Friday, August 03, 2007

FISA Judge Struck Down Bush Spying


Lately we've all been wondering: what's the rush to change the federal wiretapping and surveillance laws all of a sudden?

Bush has, of course, been going around demanding that Congress change the FISA statute, and Congress seems pretty willing to do it.

It turns out that a FISA Court judge ruled earlier this year that yet another one of Bush's warrantless spying programs violated the law.

So he needs to Congress to change the law to let him keep doing it. It's not clear exactly what the problem is, but indications are that it involves, unsurprisingly, spying on non-Americans having contact with people inside the United States.

But hey, at least he didn't just keep doing it and blow Congress off. So that's progress, sort of.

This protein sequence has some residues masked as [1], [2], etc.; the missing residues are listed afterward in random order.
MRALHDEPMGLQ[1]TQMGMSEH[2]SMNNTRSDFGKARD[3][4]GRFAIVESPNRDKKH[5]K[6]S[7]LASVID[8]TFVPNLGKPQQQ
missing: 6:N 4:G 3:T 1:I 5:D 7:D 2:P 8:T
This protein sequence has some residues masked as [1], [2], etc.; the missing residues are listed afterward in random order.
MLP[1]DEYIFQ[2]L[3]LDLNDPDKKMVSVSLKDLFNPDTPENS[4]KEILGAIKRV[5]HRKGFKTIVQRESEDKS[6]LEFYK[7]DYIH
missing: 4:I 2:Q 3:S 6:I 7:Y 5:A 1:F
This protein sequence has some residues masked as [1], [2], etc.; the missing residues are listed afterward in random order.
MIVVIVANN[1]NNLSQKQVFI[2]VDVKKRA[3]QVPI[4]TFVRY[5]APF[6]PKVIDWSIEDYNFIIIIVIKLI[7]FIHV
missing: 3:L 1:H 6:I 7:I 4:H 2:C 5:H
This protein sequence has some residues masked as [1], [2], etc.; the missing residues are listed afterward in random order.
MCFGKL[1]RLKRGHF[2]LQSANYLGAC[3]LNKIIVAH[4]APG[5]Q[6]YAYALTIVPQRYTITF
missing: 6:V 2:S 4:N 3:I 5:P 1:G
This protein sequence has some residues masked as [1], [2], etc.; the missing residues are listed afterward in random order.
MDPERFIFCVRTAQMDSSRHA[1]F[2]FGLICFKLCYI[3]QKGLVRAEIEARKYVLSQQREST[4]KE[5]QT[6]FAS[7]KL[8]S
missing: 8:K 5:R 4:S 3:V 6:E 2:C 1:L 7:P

The Washington Post reports that the ruling prevented the NSA from monitoring telephone calls and e-mails originating outside the United States as the pass through the U.S.

I'm willing to bet this story was linked the Bush-friendly Washington Post in an effort to light a fire under Congress and create support for amending the law among the general public and pro-Bush bloggers.

Indeed, House Minority Leader John Boehner, mentioned the decision on Fox News, according the Post.

Reuters sums up the differences between Bush and the Democrats by saying Bush wants to spy on non-Americans based outside the U.S., even if they are communicating with someone inside the United States, without a warrant and without involving the FISA court.

Democrats feel, presumably, that vests too much power with Bush and his people, who do not exactly have a spotless track record.


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